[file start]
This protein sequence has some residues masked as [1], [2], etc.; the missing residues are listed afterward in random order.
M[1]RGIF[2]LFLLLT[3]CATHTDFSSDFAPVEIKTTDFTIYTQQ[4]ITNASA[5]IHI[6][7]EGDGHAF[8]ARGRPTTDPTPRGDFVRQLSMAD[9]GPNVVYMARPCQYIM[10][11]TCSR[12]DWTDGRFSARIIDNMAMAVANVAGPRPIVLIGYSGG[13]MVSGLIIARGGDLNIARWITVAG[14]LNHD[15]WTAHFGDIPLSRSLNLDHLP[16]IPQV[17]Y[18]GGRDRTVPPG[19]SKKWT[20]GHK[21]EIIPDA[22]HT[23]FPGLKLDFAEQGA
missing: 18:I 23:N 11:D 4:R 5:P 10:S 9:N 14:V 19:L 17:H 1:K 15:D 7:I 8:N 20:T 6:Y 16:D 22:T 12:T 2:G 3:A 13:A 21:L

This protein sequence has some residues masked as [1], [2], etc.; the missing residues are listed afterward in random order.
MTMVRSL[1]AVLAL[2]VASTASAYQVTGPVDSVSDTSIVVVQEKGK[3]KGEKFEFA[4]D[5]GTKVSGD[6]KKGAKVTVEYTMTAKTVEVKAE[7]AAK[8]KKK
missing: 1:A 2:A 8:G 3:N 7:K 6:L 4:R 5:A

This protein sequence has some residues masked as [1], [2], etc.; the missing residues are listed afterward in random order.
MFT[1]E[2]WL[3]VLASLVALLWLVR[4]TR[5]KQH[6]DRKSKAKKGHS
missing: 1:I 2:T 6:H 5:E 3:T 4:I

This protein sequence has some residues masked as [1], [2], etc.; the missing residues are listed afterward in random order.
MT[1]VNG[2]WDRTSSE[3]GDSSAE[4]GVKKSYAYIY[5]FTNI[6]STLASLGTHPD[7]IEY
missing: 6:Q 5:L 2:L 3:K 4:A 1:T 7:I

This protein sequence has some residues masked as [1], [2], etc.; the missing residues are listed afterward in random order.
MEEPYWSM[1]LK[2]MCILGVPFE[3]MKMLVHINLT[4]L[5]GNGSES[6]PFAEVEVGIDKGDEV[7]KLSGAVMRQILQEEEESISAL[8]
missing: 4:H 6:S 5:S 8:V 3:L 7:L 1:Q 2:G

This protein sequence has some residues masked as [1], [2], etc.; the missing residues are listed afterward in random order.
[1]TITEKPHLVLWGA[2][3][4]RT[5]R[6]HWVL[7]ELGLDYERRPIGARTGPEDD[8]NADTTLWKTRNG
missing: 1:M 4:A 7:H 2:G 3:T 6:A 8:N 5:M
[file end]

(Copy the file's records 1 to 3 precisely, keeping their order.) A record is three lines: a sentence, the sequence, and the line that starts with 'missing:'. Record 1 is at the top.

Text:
This protein sequence has some residues masked as [1], [2], etc.; the missing residues are listed afterward in random order.
M[1]RGIF[2]LFLLLT[3]CATHTDFSSDFAPVEIKTTDFTIYTQQ[4]ITNASA[5]IHI[6][7]EGDGHAF[8]ARGRPTTDPTPRGDFVRQLSMAD[9]GPNVVYMARPCQYIM[10][11]TCSR[12]DWTDGRFSARIIDNMAMAVANVAGPRPIVLIGYSGG[13]MVSGLIIARGGDLNIARWITVAG[14]LNHD[15]WTAHFGDIPLSRSLNLDHLP[16]IPQV[17]Y[18]GGRDRTVPPG[19]SKKWT[20]GHK[21]EIIPDA[22]HT[23]FPGLKLDFAEQGA
missing: 18:I 23:N 11:D 4:R 5:P 10:S 9:N 14:V 19:L 17:H 1:K 15:D 7:I 8:N 20:T 6:Y 16:D 22:T 12:T 2:G 3:A 13:A 21:L

This protein sequence has some residues masked as [1], [2], etc.; the missing residues are listed afterward in random order.
MTMVRSL[1]AVLAL[2]VASTASAYQVTGPVDSVSDTSIVVVQEKGK[3]KGEKFEFA[4]D[5]GTKVSGD[6]KKGAKVTVEYTMTAKTVEVKAE[7]AAK[8]KKK
missing: 1:A 2:A 8:G 3:N 7:K 6:L 4:R 5:A

This protein sequence has some residues masked as [1], [2], etc.; the missing residues are listed afterward in random order.
MFT[1]E[2]WL[3]VLASLVALLWLVR[4]TR[5]KQH[6]DRKSKAKKGHS
missing: 1:I 2:T 6:H 5:E 3:T 4:I